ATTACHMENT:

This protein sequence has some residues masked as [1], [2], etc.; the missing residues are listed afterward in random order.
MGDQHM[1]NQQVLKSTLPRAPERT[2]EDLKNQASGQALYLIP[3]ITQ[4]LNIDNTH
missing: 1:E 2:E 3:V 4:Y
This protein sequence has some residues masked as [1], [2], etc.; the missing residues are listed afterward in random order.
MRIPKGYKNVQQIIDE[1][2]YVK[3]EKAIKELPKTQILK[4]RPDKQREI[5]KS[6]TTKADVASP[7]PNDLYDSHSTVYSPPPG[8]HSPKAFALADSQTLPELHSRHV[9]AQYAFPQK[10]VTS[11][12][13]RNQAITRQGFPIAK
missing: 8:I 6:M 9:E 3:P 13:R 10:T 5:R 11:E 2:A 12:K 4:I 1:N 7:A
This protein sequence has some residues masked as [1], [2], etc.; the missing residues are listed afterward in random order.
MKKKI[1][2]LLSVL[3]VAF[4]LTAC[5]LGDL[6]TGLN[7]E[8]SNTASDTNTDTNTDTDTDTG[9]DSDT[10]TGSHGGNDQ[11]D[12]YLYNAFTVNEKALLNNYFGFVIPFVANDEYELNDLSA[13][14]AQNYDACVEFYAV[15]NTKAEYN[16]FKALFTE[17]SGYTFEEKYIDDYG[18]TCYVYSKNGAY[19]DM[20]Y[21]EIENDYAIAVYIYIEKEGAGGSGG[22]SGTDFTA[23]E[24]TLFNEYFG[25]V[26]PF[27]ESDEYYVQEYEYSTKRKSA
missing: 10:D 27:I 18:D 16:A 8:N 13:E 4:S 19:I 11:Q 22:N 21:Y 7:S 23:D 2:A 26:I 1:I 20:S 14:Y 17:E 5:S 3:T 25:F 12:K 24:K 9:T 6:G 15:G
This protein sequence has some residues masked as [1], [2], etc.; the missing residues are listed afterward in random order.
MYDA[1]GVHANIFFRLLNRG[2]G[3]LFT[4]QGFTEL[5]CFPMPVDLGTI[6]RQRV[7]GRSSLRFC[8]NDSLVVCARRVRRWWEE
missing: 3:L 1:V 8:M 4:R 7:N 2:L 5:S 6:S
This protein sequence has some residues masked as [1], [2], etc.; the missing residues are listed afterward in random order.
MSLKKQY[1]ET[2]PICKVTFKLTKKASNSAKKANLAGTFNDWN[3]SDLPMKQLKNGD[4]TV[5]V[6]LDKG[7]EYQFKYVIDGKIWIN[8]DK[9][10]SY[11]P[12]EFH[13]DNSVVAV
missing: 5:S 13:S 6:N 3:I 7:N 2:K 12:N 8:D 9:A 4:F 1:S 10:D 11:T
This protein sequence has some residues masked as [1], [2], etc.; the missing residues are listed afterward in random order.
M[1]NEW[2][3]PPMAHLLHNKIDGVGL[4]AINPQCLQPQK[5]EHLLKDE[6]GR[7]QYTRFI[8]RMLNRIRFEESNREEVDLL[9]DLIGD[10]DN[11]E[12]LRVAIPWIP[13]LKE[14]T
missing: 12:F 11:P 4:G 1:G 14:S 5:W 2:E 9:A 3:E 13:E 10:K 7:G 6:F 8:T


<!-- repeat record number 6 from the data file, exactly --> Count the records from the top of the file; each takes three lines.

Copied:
This protein sequence has some residues masked as [1], [2], etc.; the missing residues are listed afterward in random order.
M[1]NEW[2][3]PPMAHLLHNKIDGVGL[4]AINPQCLQPQK[5]EHLLKDE[6]GR[7]QYTRFI[8]RMLNRIRFEESNREEVDLL[9]DLIGD[10]DN[11]E[12]LRVAIPWIP[13]LKE[14]T
missing: 12:F 11:P 4:G 1:G 14:S 5:W 2:E 9:A 3:E 13:E 10:K 7:G 6:F 8:T